As you probably know by now, Disney has absorbed another major entertainment company into its hive mind collective, gaining access to a plethora of new franchises, rights, and assets from 21stCentury Fox.
Is this a good thing? That’s up for debate, and the length of that article would warrant an entirely different entry to the Nerdbot stream here.
What it comes down to is whether you believe Disney can make good new entries to the franchises that we love from this merger. The most cynical would say that the merger will continue the monopolization of entertainment and movies will continue to feel the same, considering they are owned by the same company.
Even those with the bleakest outlook from the merger can rest in a little hope…a new hope, in fact.
For Star Wars fans, the new sequel series has been up for considerable debate on whether they add anything of value to the Star Wars franchise. Again, that’s an entirely different article right there. The point is there are plenty of nerds out there that feel that Disney has ruined what they love.
Enter the Disney/Fox merger.
When Disney acquired Lucasfilm, it would be easy to assume they had full rights of everything in a galaxy far far away. This was not the case. 21 Century Fox still owned the distribution rights to the first six films, hindering any fancy new box sets of what we all grew up with. More importantly, this also meant that Disney couldn’t find a way to release the original versions of those movies (the non-special editions, before CGI slugs were jammed down every viewer’s throat).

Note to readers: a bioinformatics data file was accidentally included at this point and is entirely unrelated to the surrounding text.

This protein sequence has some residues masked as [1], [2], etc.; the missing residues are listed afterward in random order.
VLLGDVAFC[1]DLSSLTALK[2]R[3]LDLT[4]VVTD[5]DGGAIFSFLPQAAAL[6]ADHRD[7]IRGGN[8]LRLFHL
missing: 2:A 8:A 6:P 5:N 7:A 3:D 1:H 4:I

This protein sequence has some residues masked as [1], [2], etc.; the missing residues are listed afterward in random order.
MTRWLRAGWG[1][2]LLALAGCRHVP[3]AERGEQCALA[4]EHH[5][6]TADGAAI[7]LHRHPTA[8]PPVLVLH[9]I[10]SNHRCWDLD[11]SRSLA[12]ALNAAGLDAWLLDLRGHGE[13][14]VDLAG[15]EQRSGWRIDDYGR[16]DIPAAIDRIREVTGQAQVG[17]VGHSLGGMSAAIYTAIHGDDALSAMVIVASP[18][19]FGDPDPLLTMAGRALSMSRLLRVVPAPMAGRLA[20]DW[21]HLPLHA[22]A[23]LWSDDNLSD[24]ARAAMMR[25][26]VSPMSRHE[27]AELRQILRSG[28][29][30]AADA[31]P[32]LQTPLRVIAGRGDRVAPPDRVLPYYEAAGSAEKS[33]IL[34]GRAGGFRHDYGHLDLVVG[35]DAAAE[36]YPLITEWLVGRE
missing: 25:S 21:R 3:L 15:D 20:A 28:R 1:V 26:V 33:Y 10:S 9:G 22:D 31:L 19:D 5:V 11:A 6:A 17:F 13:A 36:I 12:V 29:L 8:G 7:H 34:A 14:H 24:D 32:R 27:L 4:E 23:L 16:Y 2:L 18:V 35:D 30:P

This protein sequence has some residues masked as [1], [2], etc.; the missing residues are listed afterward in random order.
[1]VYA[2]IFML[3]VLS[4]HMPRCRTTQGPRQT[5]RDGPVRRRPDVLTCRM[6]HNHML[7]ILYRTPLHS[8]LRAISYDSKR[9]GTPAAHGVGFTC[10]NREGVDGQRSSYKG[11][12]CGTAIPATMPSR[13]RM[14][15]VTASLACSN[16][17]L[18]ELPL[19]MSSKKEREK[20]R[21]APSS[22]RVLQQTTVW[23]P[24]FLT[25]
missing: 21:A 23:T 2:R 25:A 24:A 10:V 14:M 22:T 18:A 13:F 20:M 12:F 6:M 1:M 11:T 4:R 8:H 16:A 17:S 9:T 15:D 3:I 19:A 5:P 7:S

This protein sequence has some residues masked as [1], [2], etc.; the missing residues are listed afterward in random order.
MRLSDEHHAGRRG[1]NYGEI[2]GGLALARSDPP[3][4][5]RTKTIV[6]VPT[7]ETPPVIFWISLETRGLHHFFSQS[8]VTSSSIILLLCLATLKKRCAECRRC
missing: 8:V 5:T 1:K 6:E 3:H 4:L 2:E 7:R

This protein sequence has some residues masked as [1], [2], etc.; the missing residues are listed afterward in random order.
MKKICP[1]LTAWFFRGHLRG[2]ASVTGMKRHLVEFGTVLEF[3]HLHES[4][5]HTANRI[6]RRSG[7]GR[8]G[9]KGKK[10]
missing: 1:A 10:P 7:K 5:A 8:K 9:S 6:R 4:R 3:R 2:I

This merger will give Disney all the rights they need to release the original trilogy in all its original glory. And what perfect timing. Star Wars fans are almost as livid (not that I can agree) as they were when Jar Jar Binks hit the big screen. Releasing the original cut that fans have been asking for almost as long as Star Wars was made available on VHS would be the perfect way to sate some of that anger.
Seeing Han shoot first, avoiding the Jabba the Hut mess of a scene, and getting the original special effects for the Death Star attack in the first movie alone is enough to get me excited about something in this merger.
If Disney wants to find a way to honor the past as they continue to develop the future of Star Wars, this is the way to do it. I would give all the monies for the mega box set that had the original cuts, behind the scenes, and cast interviews from our favorite franchise of all time. If they chose to include it in their streaming service in development, I would subscribe just for the ability to watch the un-special editions.
Do it, Disney…do it now.